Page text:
Stepping into the square of light on the floor surrounding the blue key is still what opens the circular area's doors in this prototype. The final version replaces this with a switch.
Instead of the standard lower-wait-raise elevator platform used to access the soul sphere in the final version, the one-time-use rising floor from the PC version is still present in the prototype. The switch to activate it is also poorly offset, likely the result of simply replacing the PC switch texture, which was 128 pixels wide, with the one used here, which is only 64 wide, without updating the sidedef's X offset.
The swastika has already been censored in this prototype, but interestingly, it's not as elaborate as the censorship done in the PC version.
The maze area retains its height variation in this prototype. The final version adds another hall on the western side of the maze, making it much more interconnected than the PC version.
The area near the yellow key and door was simplified slightly for the final version. In the prototype, this area has already been simplified slightly from the PC version: a sector that existed only for detail was removed, and the impassable property was removed from the two openings on the sides of the column, since the masked textures originally used there were removed. The final version raises the floor bordering this area, making them impassable again, however.
The exit switch is also poorly offset in this prototype, again likely the result of simply replacing the switch texture from the PC version without updating its offsets.
Not many changes were made to E1M5's geometry – a few areas were widened, but that's about it.
This level crashes the game. It appears to be identical to the PC version, barring some minor edits like the removal of masked textures. The final version of Level 6 was greatly cut down, so it's likely the level is simply too big for the 32X engine to handle.
This is another level that sees very few geometry changes for the final version – surprisingly, since it's so large and interconnected.
The player 1 start point was moved from the western side of the room to the east.
The ceiling above the yellow door in the eastern side of the level is set too high, meaning the door texture tiles up to the ceiling.
The area leading to the red key is still two separate narrow corridors like the PC version, instead of the single wide one used in the final version.
The large brown pillar in the area before this corridor does not lower when you walk over its trigger. It's set up properly, so the line action itself must be broken in this version of the game.
The blue key sits on the ledge surrounding the floor leading to it, rather than being placed on the floor like the final version.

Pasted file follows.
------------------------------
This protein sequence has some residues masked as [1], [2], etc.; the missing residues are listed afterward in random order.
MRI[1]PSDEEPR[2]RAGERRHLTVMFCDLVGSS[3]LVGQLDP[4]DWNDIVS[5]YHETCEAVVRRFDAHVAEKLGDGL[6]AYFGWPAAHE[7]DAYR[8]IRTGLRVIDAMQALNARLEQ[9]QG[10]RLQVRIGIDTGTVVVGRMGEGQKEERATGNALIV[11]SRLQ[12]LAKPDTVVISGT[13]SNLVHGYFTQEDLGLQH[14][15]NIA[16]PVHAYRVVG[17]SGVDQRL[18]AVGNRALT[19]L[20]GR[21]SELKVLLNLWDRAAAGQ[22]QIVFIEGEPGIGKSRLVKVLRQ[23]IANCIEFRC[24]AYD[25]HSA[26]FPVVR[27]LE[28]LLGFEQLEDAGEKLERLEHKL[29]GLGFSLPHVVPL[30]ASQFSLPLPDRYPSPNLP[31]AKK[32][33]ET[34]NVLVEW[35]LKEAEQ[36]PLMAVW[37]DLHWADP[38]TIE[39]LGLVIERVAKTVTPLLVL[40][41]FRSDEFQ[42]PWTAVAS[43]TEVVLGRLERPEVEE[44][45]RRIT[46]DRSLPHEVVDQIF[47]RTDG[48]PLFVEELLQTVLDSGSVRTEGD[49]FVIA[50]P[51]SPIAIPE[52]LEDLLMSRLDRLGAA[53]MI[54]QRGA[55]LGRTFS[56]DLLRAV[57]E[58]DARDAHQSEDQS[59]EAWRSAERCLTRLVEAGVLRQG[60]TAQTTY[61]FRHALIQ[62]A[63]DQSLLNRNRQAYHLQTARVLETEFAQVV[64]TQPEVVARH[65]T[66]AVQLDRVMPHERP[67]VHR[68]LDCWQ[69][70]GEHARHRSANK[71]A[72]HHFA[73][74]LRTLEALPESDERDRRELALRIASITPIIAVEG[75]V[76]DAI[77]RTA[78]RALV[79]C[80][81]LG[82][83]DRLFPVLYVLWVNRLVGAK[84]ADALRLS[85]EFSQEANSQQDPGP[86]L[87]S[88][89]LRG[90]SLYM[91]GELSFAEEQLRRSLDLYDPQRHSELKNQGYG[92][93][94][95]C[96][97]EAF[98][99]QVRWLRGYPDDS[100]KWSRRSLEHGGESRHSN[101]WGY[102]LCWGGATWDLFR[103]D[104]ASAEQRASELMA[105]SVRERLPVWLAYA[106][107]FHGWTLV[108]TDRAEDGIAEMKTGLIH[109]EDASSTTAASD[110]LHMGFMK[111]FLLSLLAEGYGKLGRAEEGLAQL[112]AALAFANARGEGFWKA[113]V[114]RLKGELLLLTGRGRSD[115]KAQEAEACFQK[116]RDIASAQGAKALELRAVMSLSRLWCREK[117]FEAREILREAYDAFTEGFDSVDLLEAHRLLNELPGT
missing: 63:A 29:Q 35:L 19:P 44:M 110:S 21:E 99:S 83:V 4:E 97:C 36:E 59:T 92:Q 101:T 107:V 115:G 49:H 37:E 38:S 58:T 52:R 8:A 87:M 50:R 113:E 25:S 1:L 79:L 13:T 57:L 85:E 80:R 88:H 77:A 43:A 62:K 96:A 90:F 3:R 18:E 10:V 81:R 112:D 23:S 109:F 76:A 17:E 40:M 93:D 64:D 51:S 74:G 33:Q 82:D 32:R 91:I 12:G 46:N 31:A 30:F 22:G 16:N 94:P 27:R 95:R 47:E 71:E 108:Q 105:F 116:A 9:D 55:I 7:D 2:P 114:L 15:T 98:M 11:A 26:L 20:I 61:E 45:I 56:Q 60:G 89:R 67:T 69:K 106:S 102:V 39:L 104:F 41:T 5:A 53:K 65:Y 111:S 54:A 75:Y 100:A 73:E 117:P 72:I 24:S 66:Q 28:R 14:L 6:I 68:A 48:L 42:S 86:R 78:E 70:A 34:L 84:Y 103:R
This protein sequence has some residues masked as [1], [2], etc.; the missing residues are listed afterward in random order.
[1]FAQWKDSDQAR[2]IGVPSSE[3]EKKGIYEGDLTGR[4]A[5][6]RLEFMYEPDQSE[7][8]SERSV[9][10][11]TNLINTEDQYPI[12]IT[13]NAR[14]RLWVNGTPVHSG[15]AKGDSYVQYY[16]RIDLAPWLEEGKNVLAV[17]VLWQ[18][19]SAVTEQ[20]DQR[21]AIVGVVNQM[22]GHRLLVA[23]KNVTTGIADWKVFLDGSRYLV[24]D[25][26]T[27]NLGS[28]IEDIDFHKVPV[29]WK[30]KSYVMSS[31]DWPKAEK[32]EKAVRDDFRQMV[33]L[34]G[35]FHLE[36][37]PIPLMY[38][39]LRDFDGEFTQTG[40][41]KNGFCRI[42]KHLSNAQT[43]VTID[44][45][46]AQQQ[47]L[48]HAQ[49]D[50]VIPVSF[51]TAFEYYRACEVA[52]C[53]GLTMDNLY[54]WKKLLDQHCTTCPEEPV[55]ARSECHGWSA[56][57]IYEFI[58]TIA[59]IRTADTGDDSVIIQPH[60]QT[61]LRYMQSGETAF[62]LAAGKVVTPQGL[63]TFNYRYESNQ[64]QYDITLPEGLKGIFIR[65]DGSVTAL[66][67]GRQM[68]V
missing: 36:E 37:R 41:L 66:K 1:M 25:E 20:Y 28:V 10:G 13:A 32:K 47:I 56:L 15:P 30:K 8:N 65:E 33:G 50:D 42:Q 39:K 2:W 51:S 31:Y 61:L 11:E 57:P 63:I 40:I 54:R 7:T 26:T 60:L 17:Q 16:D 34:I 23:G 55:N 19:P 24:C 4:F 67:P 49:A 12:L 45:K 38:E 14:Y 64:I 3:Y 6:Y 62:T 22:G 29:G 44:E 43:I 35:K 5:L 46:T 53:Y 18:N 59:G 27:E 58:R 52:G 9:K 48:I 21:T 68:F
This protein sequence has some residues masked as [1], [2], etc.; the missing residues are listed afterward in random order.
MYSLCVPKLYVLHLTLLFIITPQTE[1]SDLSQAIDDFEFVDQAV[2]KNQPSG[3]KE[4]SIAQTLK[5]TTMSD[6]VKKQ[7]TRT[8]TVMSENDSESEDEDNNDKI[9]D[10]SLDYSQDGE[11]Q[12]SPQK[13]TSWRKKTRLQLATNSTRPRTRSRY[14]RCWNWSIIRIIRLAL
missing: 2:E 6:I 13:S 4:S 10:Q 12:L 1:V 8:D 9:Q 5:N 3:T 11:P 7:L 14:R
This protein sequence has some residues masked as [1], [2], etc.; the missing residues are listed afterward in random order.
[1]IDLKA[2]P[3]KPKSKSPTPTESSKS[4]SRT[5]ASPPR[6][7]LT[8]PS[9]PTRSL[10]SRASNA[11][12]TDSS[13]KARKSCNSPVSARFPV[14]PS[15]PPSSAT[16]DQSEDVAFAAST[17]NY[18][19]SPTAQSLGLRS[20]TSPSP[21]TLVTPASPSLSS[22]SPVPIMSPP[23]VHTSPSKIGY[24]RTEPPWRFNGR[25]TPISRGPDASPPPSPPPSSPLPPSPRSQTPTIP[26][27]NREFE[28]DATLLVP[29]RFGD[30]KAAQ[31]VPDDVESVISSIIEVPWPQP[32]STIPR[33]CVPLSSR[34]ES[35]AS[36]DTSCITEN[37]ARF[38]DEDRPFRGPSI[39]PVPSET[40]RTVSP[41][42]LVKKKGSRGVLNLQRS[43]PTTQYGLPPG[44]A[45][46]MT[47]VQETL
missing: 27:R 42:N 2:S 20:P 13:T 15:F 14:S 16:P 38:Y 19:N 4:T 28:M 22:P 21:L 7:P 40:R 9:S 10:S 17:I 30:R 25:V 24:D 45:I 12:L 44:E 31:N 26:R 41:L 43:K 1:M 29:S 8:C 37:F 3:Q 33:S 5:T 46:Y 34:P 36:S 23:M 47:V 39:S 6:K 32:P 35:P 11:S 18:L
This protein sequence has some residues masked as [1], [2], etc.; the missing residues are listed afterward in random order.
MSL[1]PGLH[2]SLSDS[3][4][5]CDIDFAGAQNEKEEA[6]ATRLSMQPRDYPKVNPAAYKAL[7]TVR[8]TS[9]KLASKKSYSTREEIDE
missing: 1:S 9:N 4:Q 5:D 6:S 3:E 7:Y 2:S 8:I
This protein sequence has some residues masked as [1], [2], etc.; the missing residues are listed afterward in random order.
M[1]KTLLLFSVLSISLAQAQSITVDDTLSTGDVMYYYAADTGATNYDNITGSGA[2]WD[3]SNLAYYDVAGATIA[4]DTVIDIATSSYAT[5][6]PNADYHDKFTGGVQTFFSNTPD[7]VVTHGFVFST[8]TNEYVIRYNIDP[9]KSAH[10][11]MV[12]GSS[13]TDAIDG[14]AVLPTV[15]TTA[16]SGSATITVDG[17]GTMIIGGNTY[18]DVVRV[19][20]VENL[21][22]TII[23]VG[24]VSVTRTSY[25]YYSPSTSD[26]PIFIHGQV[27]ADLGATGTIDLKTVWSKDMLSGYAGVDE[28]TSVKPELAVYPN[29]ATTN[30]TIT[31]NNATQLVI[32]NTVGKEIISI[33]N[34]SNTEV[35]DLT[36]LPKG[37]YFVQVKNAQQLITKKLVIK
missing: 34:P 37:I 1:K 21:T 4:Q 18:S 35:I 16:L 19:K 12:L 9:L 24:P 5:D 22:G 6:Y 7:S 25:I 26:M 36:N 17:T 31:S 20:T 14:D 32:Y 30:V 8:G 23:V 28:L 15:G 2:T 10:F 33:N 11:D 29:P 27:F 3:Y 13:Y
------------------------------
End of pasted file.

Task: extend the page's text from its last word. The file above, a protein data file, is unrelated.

The item in the secret outdoor area is a blur sphere in this prototype, instead of a second soul sphere.
This level's geometry received a lot of simplification for the final version – here it's identical to the PC version.
The start area still features a nukage pool surrounded by demons and barrels. The frame rate, which is bad throughout the prototype, is absolutely abysmal here. The final version does a complete redesign, featuring zombiemen and barrels on a raised platform. This platform now leads to the computer area map, instead of having to ride a raising/lowering floor to get it.
The secret compartment before the first door still contains a soul sphere in this prototype. This will be replaced by MegaArmor in the final version.
The structures the Barons of Hell emerge from are smaller and unconnected in the prototype. The soul sphere between them is not present. There is also a rendering error with the area of the map open to the sky. The blur sphere, extra computer area map, and barrels were all removed in the final version.
The walls surrounding the star-shaped arena do not lower upon killing the Barons of Hell, so it is impossible to see the outside of the star normally. Looking at the map in an editor reveals that, like the rest of the level, it's identical to the PC version. The final version is significantly cut down: only the "top" of the star opens, the outside area is much smaller, and the stair builder and exit teleporter were given their own room. It also provides teleporters back into the star and area with green armor.
Moving the player 1 start outside reveals that the sky rendering error applies to the entire border of the star. Trying to cross any of the teleport lines will result in the game crashing. Moving the player 1 start into the darkened room that the teleport leads to will also cause the game to crash as soon as the level is loaded. It seems that sector type 11, which damages you and exits the level when your health is under 10% in the PC version, is not functional in the prototype. The final exit teleport is just that, a normal exit, without the "dying" sequence the PC version features.
This level only has one significant difference: The trap in the room with the star is based on the PC version, where monsters teleport into the room after you collect the rocket launcher, but it does not work since monsters in this version only react to sight, not sound. The trap relies on the monsters hearing your gunfire and walking across a teleport line trying to track you down. This trap will be replaced with a simple monster closet in the final version.
The pen full of imps at the start of the map is another example of masked textures not being accounted for, as it looks like the imps are free to escape and you to enter the pen, but blocking lines still prevent this.
The menu text and status bar numbers use a shade of red closer to the PC version, rather than the pink shade they use in the final version.
The status bar is closer to the PC version than the final, placing the arms panel between health and the face, and having keys and a count for all ammo on the right side. The ammo count is actually static, though, as is the face. Numbers for weapons and the key graphics are not drawn on the bar, either.
Many textures are identical to the original PC textures. Most had their width reduced by half and/or were touched up for the final version.
STBAR is an early version of the status bar used by the Jaguar version. It retains the PC version's gray scheme instead of the final brown scheme, but has already been altered to be 40 pixels tall. It has the stat names listed at the top instead of the bottom, and two frag counts printed on the right side of the bar. The final Jaguar version stores the panels for the frag counts in a separate graphic, STBARNET, which is drawn over the arms and area panels when playing multiplayer.